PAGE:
Angela Yvonne Davis was an influential member of the Black Panther Party during the Civil Rights Movement in the 1960s and 70s. She remains today one of the most influential Black American civil rights activists and authors. Many AFRICOBRA members memorialized Davis in their artworks. This painting by Gerald Williams gives life to Davis' words, manifesting her ideas on justice, equal rights, and unity as part of the make-up of her very being. Throughout the image, we see the traditional gender symbol for female, an homage to Davis as a strong, confident, Black, female role model.
Wadsworth Jarrell executed a painting of Davis around the same time, however, due to Jarrell and Williams being in separate cities at the time (the Jarrells had left Chicago for Boston in 1970), they were unaware of the other working on similar images, each man equally compelled to render Davis' fierce spirit in AFRICOBRA style. While Jarrell's image became iconic in part due to its translation into an affordable screenprint for AFRICOBRA II, Williams' painting nevertheless endures as an electrifying symbol of the era.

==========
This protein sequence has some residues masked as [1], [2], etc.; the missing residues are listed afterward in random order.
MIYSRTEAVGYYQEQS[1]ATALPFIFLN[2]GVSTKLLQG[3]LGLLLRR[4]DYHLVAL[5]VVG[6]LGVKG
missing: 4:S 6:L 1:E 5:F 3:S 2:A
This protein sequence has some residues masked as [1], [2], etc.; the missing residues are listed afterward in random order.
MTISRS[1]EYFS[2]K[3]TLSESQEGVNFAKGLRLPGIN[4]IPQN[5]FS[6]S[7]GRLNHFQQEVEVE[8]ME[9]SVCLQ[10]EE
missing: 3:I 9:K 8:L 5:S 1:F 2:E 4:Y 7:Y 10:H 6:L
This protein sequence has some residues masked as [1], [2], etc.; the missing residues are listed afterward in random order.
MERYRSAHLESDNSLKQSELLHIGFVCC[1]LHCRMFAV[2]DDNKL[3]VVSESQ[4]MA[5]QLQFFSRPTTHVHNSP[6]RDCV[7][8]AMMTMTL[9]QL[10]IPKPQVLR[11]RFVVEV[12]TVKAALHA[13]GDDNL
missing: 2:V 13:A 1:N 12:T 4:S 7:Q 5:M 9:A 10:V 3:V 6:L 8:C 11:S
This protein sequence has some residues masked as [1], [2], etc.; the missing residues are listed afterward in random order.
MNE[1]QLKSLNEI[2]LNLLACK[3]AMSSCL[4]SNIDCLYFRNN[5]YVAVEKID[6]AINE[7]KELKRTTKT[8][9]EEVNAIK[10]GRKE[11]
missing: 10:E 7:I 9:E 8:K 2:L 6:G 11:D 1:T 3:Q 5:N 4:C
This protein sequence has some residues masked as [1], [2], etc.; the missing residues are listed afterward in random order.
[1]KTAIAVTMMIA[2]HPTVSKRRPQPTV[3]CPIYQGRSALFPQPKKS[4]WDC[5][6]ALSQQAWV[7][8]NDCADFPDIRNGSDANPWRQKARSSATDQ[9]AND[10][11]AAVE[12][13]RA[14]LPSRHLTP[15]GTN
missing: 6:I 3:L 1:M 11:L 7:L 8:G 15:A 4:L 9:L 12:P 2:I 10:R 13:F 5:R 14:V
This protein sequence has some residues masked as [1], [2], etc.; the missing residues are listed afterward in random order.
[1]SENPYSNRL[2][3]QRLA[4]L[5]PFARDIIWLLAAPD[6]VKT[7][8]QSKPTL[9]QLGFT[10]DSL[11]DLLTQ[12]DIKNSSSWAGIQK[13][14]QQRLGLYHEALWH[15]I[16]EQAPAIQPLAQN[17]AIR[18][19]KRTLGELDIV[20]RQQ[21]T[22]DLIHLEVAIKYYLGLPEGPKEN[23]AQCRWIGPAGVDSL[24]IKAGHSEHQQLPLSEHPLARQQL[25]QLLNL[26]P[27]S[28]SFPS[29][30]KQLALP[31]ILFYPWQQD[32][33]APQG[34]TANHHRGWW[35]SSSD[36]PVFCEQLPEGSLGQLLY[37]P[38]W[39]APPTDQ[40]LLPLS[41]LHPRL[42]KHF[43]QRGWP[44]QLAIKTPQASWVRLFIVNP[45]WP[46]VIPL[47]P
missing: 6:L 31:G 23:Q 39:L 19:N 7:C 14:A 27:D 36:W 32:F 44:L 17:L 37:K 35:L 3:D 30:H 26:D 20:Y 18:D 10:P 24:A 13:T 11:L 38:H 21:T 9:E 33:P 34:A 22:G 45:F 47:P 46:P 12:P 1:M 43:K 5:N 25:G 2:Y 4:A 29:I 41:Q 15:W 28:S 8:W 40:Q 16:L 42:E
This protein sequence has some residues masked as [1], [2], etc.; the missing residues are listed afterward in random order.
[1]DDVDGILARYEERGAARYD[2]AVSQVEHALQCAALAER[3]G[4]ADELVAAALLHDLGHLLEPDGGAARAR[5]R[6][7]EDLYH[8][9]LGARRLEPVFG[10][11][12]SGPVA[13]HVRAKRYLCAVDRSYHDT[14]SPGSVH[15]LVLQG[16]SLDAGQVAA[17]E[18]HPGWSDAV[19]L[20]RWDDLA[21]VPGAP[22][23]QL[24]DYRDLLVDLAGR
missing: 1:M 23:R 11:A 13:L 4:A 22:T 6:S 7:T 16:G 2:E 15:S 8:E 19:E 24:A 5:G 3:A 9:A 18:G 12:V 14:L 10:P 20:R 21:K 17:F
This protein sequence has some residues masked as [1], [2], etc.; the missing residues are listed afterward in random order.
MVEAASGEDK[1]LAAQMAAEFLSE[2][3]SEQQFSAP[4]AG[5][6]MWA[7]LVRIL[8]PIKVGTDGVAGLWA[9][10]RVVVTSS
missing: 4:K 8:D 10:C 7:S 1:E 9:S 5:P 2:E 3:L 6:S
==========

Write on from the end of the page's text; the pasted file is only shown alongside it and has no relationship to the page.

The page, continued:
After Williams left the United States to live in Africa in the mid 1970s, the Davis painting remained unseen and unshown for more than 40 years, until being unveiled for AFRICOBRA 50 at Kavi Gupta in 2018.
The artist's studio, Chicago, IL, USA
AFRICOBRA: Nation Time, 2019, La Biennale di Venezia, Venice, Italy AFRICOBRA 50, 2018, Kavi Gupta, Chicago, IL, USA AFRICOBRA III, 1973, Howard University, Washington D.C., USA AFRICOBRA III, 1973, University Art Gallery, University of Massachusetts at Amherst, Amherst, MA, USA
AFRICOBRA 50, 2018, published by Kavi Gupta Editions AFRICOBRA: Experimental Art Toward a School of Thought, 2020, written by Wadsworth Jarrell, published by Duke University Press AFRICOBRA (Final Title TBA), 2020, published by Museum of Contemporary Art, North Miami (Forthcoming)